Rane DC 24: This one has long been known as a favorite among bassists. It is a two-channel line-level rack unit with an excellent crossover built in, so it can be set up as a dual-band processor. This allows it to compress the highs or the lows independently, only affecting the frequency range that actually needs it. This prevents "drop outs" of your signal when a big bass peak hits, by allowing the highs through uncompressed. Because of this it is very good for a consistently articulate sound across the entire fretboard, as well as being good for heavy hitters who need to keep a lid on it while still sounding somewhat natural.
There is barely any noise at all, and no rolloff of the highs or lows, although the low end is not quite as "big sounding" relative to the highs and mids, compared to some other comps (this is common with multi-band compression). The crossover point has no artifacts that I can hear, although different settings will affect the way the lows and highs are heard, like using an EQ. The overall tone is very transparent. The limiter function is pretty decent, and not especially prone to "pops" or other artifacts.
The expander/gate is fairly hard to figure out, and that limits its usefulness. However it does work well, and at low ratio settings it sounds more natural than the gate on the dbx units. By activating the gate only on the high channel, you can gate hiss and high-pitched background sounds without impacting the lows, which is pretty cool. I wish this unit had attack/release controls instead of the expander/gate, but even so, the fixed attack and release settings happen to sound great for general bass usage.
This unit only works with line-level signals, it is not meant to take a guitar or bass plugged in directly. Its meters are only accurate when given +4dBu line-level input. That said, you can use the "Trim" switch on the back to set it to work with some lower-level signals, like preamps or effects loops with low output, by selecting the -10dBV setting.
It does have a lot of non-intuitive knobs and switches, so it's not easy to set up; but the results are well worth the effort if you are interested in what a dual-band comp can offer. For example I compared it directly against the Symetrix 501 and a few dbx models, and found that those are much easier to dial in with a good tone and useful settings, but they just can't do what a multi-band compressor can. To illustrate, playing loud low bass notes -with the low EQ boosted- into the 501 and the DC24 really shows their differences: the 501 will clamp down hard on the whole signal, resulting in a big bassy dub tone with minimal highs; the DC24 will clamp down only on the lows, giving a more "tight and controlled" sounding bottom end, and allowing plenty of upper frequencies and finger articulation sound to come through. Each of them sounds awesome in their own way. With a normal, less exaggerated input signal, the difference is less obvious. The DC24 has a better limiter than the dbx and Symetrix units; also its high frequencies are smoother-sounding than the 501 and brighter than the dbx units.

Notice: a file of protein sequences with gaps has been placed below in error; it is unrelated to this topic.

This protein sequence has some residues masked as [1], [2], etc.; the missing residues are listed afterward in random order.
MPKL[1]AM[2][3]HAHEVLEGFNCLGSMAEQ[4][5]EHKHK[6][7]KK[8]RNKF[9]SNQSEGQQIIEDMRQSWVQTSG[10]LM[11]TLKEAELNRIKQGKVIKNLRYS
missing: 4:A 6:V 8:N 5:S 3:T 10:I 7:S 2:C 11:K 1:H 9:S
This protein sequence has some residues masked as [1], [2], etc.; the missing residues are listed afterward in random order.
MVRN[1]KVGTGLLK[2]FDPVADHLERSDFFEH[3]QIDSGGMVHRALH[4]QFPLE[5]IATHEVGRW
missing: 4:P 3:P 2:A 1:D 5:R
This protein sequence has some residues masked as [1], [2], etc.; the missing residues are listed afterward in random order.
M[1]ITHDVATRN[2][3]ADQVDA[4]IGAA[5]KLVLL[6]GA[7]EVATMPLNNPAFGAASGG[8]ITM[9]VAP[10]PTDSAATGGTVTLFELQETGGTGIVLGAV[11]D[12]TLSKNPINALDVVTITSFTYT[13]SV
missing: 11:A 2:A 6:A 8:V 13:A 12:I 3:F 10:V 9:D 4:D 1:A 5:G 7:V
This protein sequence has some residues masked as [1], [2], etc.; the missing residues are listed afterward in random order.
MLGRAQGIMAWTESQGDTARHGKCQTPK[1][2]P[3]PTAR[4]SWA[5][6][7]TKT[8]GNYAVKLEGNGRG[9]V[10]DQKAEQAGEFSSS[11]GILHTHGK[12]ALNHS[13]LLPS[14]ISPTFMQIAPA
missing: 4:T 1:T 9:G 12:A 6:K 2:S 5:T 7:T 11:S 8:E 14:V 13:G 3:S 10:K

To use it as a one-channel dual-band compressor as I've described, set it up like this:
Line-level output from a preamp into "CH.1/Crossover In" jack. Use either XLR or 1/4", not both (no mixing).
"Crossover Engage" switch in.
"Separate/Combine Outputs" switch set to combine.
"CH.2 High/Combine Out" jack into your power amp, mixer, or effects-loop return jack. You can use both 1/4" and XLR outputs at the same time if you want.
There are six "Threshold" knobs: each channel has one for the gate/expander, one for the compressor, and one for the limiter. Set the gate threshold on both channels to maximum, so that it does not do anything at all. Leave it that way until you absolutely have a need for gating or expansion. For the compression thresholds a good starting point is where the LED for each band lights up for about 50% of the time that you're playing. This lets you know the comp is engaging, but not too much. Set the limiter thresholds at maximum, fully clockwise; then gradually bring them down until just the loudest peaks from your signal light up the limiter LEDs. From there you will be able to adjust everything to your own taste.
For bass, set the crossover to 125 Hz or lower. Even the lowest setting, 70 Hz, is very useful.
You can also set it up to split the signal, send it to separate outputs for separate processing, and then recombine the signal into the DC24 and out the CH.2 output jack. The manual explains this and other details, and it can be downloaded from Rane directly: http://www.rane.com/pdf/old/dc24man.pdf.
NOTE: Their DC22 model does not have the dual-band/crossover function. It's fine as a two-channel full-range compressor, but it is not a substitute for the DC24.
Price in USD: used $75-$250, no longer available new.
All text on this page written and owned by Cyrus J. Heiduska, 2006-2017, all rights reserved.